From The Fast Set:
He was not merely hunting for treasure during these weekends. Rather, he was searching for either the perfect metal detector or the one authentic spiritualist who could intuit the presence of metals beneath the earth.
How did he conduct these searches? He sealed up the family silverware, coin collection and jewellery in biscuit tins and buried these around the garden. Whichever hopeful prospector had turned up that day – mystic; diviner; or technician cheerlessly brandishing some hulking mass of valves and batteries – would have to find whatever Campbell had hidden in the grounds while the latter stood back, frowning. None of them ever succeeded and Campbell would then banish them, while at the same time itemising still more of his possessions to inter for the next visit.
To retrieve his buried possessions, he had, of course, to find them himself. So before their burial, he made sure to set out a clear list of instructions, detailing the location of each cache of valuables. But this was buried treasure he was looking for, not a gas main: it had its own conventions, its own aesthetic. The instructions he drew up were couched in the style of Treasure Island or Chums magazine. There were few specifics, but a great deal of pacing distances out in strides of indeterminate length, from starting points which were not always accurately pinpointed. The result was that some of his property never saw the light of day again.
From The Guardian:
There is a park. It’s not like say, Tufnell Park, where there isn’t. There’s Bush Hill Park, a mangled L shape up against the A110, ghostly litter dancing across it, a bloke in a car coat taking the dog out for a crap. And? A couple of schoolboys bunking off in Belford’s Pizzas & Burgers, bits of low-rise roughcast council estate with the usual incompetent graffiti, very old ladies in pairs, Frank Hall the Butcher and Poulterer with his blind down, an old level crossing like you don’t see any more, Viennese Fingers in the cake-shop window as if it was still 1953, weak spring sunshine, silence. So that’s that, back up the A10 and out of here; well, you can do it in ten minutes, why stay?
Because Bush Hill Park is like two sisters out of a story. There’s this tired, morose one on the east side of the railway tracks, brown and grey, and dresses in Littlewoods; but on the west side, the other sister trained as a solicitor before starting a family and feels she could do better, sometimes, than shopping for stuff in Enfield Town. This one has got things more her own way. I mean, look at the parade of shops by the station: women’s fitness centre, Venus fully licensed restaurant, Margaret’s Fashions (defunct, and she was so nice), pre-prep school on the corner.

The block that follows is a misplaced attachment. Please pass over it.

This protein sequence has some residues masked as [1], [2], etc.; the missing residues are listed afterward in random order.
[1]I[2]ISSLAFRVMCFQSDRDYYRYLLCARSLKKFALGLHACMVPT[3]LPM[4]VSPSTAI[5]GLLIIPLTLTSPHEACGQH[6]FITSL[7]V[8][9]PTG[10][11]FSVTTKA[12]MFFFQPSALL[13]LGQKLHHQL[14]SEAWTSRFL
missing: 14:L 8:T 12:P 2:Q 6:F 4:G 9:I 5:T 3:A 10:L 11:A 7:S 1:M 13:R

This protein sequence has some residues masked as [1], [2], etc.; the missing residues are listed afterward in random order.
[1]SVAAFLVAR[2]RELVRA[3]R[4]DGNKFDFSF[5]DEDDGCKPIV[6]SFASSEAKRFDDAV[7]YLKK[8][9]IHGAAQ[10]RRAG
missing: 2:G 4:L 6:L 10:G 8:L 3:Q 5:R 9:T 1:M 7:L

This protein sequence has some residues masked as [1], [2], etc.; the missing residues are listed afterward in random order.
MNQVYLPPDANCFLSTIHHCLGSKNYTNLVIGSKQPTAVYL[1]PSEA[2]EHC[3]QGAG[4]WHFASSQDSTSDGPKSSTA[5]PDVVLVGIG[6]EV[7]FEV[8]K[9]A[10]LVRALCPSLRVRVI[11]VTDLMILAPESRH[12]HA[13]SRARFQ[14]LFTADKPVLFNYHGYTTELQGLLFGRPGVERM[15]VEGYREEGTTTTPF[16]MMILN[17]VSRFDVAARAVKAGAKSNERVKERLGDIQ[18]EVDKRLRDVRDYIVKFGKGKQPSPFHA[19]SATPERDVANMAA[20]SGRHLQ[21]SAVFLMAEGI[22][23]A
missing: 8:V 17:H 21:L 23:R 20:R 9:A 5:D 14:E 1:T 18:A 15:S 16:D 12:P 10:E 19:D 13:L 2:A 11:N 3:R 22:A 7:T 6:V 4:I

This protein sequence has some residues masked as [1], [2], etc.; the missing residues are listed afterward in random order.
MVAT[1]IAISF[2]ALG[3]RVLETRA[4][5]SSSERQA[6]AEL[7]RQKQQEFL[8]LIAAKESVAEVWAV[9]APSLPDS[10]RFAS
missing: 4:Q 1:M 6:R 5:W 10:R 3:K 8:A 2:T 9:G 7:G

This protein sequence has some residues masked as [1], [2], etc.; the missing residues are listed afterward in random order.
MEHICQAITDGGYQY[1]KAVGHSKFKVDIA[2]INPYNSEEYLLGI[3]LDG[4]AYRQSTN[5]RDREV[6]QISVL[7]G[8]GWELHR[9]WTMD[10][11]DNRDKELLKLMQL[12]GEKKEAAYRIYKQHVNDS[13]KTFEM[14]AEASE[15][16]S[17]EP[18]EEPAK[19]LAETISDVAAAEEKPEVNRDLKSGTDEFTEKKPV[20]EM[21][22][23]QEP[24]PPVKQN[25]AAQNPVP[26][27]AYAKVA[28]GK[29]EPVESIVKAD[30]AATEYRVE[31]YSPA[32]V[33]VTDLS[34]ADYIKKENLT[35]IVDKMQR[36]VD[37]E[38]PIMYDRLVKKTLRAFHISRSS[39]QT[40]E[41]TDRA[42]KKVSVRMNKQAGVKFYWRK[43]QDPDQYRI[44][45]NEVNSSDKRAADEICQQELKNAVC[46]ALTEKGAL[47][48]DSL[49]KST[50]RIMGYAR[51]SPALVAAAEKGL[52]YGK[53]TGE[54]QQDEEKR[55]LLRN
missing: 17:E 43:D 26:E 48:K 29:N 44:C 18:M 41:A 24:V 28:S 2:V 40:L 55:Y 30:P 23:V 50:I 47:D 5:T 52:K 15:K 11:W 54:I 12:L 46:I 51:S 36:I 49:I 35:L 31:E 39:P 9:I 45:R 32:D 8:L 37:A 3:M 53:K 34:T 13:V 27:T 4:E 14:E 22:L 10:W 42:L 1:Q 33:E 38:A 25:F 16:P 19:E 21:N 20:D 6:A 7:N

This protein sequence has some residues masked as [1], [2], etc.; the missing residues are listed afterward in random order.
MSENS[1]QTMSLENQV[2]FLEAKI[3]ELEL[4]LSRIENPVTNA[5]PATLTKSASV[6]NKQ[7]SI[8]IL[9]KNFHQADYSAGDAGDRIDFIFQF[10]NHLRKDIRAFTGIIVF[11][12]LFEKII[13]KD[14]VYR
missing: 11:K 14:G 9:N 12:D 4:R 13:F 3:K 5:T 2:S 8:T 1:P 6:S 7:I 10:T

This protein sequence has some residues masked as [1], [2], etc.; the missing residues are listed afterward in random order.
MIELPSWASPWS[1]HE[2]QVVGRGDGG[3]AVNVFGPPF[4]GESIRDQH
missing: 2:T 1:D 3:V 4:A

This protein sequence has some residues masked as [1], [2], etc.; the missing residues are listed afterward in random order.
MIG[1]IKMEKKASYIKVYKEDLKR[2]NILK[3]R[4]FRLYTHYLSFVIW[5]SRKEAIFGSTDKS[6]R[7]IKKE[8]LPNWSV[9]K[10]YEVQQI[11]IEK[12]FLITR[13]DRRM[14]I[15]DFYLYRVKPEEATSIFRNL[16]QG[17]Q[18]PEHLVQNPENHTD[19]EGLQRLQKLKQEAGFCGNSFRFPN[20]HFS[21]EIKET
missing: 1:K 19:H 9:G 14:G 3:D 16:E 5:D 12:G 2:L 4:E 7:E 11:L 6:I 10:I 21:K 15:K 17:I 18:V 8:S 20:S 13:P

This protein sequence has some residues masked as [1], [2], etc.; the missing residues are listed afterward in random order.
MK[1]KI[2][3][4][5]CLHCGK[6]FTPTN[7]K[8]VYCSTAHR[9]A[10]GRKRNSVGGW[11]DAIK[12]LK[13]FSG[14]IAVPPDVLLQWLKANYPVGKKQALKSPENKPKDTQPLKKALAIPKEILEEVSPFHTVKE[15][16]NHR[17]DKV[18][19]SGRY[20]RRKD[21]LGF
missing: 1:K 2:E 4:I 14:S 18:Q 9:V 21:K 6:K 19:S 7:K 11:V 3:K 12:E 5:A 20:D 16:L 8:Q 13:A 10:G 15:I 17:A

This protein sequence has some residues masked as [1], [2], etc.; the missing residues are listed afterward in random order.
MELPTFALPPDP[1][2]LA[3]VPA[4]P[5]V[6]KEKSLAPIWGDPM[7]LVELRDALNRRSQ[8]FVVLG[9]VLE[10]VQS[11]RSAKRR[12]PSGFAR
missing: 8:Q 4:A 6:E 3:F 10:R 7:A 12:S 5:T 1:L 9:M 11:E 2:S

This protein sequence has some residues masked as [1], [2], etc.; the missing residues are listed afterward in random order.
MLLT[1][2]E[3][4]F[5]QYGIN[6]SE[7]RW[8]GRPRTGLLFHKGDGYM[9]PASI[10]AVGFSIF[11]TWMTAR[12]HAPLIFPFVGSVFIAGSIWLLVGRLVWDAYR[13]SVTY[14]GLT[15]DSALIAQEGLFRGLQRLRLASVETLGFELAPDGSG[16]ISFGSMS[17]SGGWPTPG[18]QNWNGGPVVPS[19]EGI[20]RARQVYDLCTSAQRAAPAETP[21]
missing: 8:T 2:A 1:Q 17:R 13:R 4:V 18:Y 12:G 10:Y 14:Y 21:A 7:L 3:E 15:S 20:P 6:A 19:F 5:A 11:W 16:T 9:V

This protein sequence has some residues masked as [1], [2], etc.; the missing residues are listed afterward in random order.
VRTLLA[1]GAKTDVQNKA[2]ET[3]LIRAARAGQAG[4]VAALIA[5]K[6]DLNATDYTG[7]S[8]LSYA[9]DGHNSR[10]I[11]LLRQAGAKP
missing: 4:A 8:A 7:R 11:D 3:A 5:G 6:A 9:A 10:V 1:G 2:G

Bush Hill Park on the east side is quiet, but Bush Hill Park on the west is beyond quiet, into a world of silent enigma, so still and dreamlike that you can’t feel your feet any more as you walk, and you stand and stare into the dark, noiseless windows, guessing at the life that might go on inside. There’s a man standing outside the sandwich shop, angrily wrestling a hosepipe, but he’s part of the dream too, like a Laocoon.
From Them And Us:
His father, former Lord of the Bedchamber to Prince Albert, allegedly expressed horror at the prospect of his son marrying ‘a little American savage’. But on 22 May 1876, Viscount Mandeville and Consuelo Yznaga del Valle were married at Grace Church, Manhattan. The ceremony was performed by the Revd Morgan Dix, DD, and the bride wore a white satin damask brocade, richly trimmed with lace. Diamond stars sat in her hair. Minnie Stevens was a bridesmaid. No fewer than 1,400 people attended and, as the New York Times observed, ‘One of the most brilliant affairs of the season was the marriage at Grace Church, yesterday, of George Victor Drogo, Viscount Mandeville, to Miss Consuelo Yznaga. Lord Mandeville is an English nobleman, who has visited the country several times.’
Unfortunately, Mandeville was also a gilded fraud: dissolute, spendthrift, incorrigibly selfish. No sooner had he sired the young William Drogo Montagu, Lord Kimbolton (‘Little Kim’, as he was known; eventually to become Lord Mandeville and finally, the 9th Duke) than he disappeared into a netherworld of partying, gaming and drinking from which only self-interest and a need to stay ahead of his creditors would eventually extricate him. A mere two years into her marriage, Consuelo Mandeville felt obliged to reply thus to a dinner invitation from Frances, Countess Waldegrave: ‘Mandeville is yachting with the Gosfords and his movements are so erratic that I think I had better say he won’t come with me on Sunday, nor on the 13th either. He so often disappoints me that I generally make my mind up to go without him.’